This was an evening of culinary art held in the Charleston Library by the Library Society. The talented Chef Kevin Mitchell gave us an interesting overview of his Master’s thesis from the University of Mississippi. The title of his thesis and presentation was “From Black Hands to White Mouths: Charleston’s freed and enslaved cooks and their influence on the food of the South”. He highlighted the famous slave chef, Nat Fuller, and Fuller’s two his assistant cooks, Dumpling and Toby. I also got the chance to learn about the essential skills it takes to prepare a large menu variety like the ‘Bachelor’s Feast’ Chef Fuller and his cooks prepared for their slave owner’s guests. Chef Mitchel recreated the Bachelor’s Feast for 80 participants in April of 2015 in Charleston.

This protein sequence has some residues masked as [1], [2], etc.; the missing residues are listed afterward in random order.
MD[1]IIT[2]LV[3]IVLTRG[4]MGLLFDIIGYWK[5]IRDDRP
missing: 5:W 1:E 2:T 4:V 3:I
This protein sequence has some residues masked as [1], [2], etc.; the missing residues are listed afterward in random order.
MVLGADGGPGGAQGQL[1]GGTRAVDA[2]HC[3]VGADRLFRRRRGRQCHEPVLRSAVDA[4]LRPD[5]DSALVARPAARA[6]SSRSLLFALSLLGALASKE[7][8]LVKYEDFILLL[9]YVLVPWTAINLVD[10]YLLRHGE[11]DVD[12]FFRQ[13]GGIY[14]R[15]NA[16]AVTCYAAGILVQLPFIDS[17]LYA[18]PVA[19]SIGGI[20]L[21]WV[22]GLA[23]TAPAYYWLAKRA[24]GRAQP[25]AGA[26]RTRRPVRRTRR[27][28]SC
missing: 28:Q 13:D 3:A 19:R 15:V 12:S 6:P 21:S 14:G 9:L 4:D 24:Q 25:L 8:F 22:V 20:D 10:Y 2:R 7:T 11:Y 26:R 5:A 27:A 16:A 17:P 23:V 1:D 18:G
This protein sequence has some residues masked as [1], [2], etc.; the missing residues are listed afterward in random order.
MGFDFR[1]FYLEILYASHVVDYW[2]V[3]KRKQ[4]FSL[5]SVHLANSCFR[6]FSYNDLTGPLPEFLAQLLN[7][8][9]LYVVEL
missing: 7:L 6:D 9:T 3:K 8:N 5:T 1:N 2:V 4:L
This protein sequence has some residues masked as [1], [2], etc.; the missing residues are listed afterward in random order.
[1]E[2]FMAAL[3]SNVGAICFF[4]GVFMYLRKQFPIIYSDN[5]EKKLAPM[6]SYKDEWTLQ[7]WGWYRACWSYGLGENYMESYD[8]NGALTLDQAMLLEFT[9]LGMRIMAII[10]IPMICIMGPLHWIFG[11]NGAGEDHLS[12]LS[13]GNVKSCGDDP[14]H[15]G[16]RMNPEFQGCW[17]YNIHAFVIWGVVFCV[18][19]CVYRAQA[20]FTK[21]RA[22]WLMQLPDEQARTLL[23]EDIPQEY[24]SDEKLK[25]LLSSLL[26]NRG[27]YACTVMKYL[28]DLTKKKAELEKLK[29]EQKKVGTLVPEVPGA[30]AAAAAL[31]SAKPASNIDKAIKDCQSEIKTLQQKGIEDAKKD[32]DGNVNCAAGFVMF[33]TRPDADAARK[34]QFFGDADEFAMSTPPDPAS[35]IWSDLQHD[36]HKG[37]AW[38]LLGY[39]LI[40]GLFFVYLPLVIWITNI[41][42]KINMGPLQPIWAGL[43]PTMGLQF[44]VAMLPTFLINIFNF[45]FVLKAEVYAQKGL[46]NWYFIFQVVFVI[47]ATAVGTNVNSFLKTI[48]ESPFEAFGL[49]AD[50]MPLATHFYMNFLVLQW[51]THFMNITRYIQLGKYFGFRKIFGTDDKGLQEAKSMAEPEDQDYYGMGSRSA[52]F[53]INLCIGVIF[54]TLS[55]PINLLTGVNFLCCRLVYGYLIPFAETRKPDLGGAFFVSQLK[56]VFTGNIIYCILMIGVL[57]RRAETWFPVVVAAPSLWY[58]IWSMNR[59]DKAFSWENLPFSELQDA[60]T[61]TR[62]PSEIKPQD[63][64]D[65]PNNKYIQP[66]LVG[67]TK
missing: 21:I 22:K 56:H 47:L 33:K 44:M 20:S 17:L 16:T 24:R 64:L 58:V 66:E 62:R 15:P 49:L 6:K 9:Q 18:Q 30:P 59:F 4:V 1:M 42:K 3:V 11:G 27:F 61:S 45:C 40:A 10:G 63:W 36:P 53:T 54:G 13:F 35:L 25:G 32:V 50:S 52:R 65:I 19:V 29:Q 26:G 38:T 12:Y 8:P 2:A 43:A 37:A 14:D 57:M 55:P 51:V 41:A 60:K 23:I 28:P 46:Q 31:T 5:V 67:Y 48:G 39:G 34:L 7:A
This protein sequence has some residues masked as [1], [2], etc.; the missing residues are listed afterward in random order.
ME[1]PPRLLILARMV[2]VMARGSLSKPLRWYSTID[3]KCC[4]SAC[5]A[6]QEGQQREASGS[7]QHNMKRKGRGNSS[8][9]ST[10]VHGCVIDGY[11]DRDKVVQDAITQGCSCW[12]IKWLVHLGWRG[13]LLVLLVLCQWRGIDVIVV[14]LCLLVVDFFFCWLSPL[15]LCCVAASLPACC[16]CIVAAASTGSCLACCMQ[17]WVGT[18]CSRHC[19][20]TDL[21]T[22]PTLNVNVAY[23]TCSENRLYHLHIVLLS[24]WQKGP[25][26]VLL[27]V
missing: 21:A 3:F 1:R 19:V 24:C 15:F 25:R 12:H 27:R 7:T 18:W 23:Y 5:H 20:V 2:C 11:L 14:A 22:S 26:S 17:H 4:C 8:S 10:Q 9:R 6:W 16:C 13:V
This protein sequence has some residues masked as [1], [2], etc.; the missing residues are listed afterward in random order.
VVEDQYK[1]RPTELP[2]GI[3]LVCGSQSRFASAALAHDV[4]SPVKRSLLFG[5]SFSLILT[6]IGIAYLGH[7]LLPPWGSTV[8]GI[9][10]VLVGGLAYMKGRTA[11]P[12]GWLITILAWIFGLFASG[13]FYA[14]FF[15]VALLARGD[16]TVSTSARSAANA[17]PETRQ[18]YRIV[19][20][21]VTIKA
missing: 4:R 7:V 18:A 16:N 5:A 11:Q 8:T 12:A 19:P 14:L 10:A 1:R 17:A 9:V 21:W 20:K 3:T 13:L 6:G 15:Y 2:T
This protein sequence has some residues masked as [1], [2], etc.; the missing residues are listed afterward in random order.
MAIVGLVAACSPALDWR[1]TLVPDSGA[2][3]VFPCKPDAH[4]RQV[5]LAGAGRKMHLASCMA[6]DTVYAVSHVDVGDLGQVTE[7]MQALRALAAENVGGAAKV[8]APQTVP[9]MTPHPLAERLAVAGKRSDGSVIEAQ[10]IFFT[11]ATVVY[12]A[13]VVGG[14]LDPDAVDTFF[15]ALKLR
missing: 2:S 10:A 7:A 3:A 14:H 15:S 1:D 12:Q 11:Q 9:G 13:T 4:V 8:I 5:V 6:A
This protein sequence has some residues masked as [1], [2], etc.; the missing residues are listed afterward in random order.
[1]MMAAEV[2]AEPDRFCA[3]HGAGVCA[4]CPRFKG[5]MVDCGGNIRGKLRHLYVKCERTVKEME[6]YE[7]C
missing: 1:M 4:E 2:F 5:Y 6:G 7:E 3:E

Here’s a personal statement from his presentation about the exploration of his culinary journey:
“It’s said that food brings people together. This has certainly been the case for African Americans. Distinctive dishes and cooking styles played a central role in West and Central African societies, and enslaved Africans from these diverse regions brought these culinary traditions with them when they were forced to the Americas.Their African American descendants carried on many of these traditions, while also adapting to American ingredients and incorporating European and Native American cooking styles. Today, many recipes in African American households have been passed down from generation to generation. Based on these traditions and adaptations, black cooks made significant contributions to the culinary arts. From cooking for white elite families (as well as their own families) both during and after slavery; to preparing food in the kitchens of great hotels and railways across the country; to filling high positions in fine restaurants today—African American chefs shaped and continue to shape American cooking.”
The evening ended with wine and simple finger foods and more conversation about Chef’s Mitchell the presentation.